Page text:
"Energy Shock" for Australian Businesses
AUSTRALIAN businesses are set to be hit by soaring electricity costs, with prices predicted to be double 2008 prices by 2015, a report by Australian Industry Group (AIG) reveals.
The report “Energy shock: confronting higher prices” delivers a grim message for businesses, with the federal government’s renewable energy scheme expected to add a further $1.2 billion in electricity costs this year alone.
AIG's CEO Heather Ridout said in statement:
"It’s clear Australian businesses and households need to prepare for escalating electricity and gas prices over the next decade. Energy costs have risen substantially over the past five years, and there is no end in sight to these increases.
"This report assesses recent developments and medium-term trends based on the latest data and a survey of more than 150 companies. It finds that by 2015 electricity prices are projected to at least double from 2008 levels.
"Australian industry is already grappling with the challenges of a strong dollar and an economy nearing capacity. Cheap energy has been a key source of competitive advantage for Australia in the past, and while Australia is far from alone in confronting rising energy costs, industry is going to have to adapt to higher prices than we have been used to.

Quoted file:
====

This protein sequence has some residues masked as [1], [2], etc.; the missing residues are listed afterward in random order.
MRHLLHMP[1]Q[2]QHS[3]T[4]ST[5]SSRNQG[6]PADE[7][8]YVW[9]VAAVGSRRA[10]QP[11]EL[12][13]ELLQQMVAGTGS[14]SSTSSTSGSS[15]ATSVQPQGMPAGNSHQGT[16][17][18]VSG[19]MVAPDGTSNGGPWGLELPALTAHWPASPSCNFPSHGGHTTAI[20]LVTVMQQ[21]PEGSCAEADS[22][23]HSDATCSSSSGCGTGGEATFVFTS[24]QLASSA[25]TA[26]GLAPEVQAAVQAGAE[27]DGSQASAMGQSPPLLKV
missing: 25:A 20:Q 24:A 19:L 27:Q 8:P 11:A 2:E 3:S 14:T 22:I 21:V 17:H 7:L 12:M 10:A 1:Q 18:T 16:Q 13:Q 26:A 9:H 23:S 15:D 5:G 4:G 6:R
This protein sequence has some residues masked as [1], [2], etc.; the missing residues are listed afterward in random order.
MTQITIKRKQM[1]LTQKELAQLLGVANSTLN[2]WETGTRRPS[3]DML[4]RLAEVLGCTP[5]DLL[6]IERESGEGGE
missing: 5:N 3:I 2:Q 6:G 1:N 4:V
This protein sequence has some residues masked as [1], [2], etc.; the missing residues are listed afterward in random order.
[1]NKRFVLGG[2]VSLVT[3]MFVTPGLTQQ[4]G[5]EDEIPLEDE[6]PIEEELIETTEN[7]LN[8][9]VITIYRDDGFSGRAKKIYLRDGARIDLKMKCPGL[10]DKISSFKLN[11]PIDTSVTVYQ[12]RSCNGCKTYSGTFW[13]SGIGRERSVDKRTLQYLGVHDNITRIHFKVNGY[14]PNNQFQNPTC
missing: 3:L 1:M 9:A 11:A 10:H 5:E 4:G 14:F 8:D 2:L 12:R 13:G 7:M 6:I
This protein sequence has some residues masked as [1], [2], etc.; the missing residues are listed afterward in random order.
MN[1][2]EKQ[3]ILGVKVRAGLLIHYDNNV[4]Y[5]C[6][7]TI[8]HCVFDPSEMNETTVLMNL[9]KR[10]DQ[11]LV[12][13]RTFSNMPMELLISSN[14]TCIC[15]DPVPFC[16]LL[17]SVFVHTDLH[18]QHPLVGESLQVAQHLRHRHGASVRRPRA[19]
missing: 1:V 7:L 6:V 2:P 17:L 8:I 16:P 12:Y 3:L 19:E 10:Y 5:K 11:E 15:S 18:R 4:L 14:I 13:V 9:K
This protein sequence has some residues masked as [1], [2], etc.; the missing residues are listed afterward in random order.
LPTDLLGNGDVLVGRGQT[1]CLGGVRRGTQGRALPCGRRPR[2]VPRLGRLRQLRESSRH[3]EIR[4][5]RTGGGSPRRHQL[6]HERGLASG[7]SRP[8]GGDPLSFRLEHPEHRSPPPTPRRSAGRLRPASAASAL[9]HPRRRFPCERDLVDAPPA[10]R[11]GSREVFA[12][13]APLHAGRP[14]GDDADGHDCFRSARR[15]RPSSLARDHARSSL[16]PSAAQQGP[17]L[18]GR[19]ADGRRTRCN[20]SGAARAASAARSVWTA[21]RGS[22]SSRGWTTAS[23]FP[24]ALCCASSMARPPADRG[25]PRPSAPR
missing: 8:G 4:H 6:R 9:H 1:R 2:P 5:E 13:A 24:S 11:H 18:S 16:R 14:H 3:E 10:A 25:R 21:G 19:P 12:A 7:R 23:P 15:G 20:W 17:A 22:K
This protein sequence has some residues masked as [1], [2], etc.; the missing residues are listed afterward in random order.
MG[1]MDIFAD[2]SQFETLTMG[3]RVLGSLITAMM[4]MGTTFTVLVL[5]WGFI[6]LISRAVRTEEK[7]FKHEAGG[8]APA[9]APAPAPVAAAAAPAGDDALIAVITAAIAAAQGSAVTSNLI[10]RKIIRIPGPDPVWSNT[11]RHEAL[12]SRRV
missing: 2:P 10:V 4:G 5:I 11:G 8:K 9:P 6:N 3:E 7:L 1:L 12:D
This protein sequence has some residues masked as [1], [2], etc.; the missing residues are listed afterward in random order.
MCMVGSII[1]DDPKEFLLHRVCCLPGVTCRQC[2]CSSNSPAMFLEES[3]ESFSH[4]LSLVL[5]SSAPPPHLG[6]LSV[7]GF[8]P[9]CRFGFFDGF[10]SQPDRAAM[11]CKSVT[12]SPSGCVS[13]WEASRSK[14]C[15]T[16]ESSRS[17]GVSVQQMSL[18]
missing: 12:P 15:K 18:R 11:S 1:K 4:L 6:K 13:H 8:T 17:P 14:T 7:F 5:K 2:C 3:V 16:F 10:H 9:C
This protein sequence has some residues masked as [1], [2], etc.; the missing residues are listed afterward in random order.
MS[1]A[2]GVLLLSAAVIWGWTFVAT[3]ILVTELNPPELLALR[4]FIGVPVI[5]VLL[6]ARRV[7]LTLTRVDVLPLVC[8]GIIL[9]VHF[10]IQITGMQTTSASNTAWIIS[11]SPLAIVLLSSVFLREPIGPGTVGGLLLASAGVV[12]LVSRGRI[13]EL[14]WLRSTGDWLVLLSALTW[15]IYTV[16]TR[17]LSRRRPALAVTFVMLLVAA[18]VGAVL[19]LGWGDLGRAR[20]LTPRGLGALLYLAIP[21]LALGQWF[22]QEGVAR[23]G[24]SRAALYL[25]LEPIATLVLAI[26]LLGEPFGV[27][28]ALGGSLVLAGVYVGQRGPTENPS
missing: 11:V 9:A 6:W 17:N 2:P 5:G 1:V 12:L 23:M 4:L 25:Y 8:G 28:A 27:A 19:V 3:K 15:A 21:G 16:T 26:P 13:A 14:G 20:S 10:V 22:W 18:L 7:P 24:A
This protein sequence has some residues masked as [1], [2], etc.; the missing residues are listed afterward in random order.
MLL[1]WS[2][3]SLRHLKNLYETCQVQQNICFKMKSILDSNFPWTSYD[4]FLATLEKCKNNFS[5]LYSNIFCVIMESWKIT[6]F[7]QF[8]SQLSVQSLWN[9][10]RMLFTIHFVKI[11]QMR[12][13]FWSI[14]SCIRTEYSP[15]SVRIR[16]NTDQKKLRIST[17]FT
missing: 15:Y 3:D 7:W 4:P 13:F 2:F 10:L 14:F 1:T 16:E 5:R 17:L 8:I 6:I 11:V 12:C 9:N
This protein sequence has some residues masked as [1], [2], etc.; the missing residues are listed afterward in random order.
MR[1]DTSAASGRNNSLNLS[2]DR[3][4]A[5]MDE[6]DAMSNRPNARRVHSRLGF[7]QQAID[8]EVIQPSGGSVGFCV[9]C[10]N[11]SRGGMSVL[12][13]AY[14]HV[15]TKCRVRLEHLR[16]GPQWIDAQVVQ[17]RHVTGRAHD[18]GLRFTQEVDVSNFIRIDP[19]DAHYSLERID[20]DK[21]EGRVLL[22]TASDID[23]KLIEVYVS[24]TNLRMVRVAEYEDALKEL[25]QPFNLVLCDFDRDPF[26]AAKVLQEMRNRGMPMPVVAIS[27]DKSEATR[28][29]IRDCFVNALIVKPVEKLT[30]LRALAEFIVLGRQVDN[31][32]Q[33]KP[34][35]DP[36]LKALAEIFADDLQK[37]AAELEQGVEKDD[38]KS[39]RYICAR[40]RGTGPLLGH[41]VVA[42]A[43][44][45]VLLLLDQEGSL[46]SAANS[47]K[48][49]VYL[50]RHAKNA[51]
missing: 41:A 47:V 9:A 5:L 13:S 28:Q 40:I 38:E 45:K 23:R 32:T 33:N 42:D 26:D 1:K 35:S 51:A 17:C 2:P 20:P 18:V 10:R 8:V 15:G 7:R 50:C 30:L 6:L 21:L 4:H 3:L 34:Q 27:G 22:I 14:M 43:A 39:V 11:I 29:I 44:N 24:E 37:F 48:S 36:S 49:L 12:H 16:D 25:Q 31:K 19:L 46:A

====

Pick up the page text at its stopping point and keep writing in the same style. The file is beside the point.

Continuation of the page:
"Greater energy efficiency is an obvious strategy. Efficiency has long been core business for large companies in energy-intensive sectors, but the coming price rises will require many other businesses to focus on efficiency too.
"Ai Group’s survey, which included many smaller and medium sized companies, found nearly two thirds had not improved their energy efficiency over the past five years. Almost as many did not anticipate making improvements in the next two years.
"This is a worrying result. Ai Group will be working with members and governments to ensure that industry has the support it needs to get on the front foot to deal with this growing problem," Ridout said.
In what AIG admitted is a jolt to Australian commerce and industry, the report found that 7 percent of the company’s surveyed said they believed their energy efficiency has actually gone backwards.
AIG said they are working to ensure that any Australian climate change policy will not affect the competitiveness of manufacturing or risk the continuity of energy supply.
Ridout revealed that currently some federal and state green policies add to burgeoning energy costs, such as the commonwealth's small-scale renewable energy programme, which targets the most expensive renewables, and will cost electricity consumers (Aus)$1.12 billion in 2011.
In recent years there has been a large push for renewable energy, but it is only a small part of the industry
When broken down into sectors, the manufacturing industry is the most affected by energy costs, as it accounts for around half of the $13 billion annual electricity spend by Australian businesses.
Picture by of Telstra Tower in storm, Canberra by James Barker
Monday 21st February 2011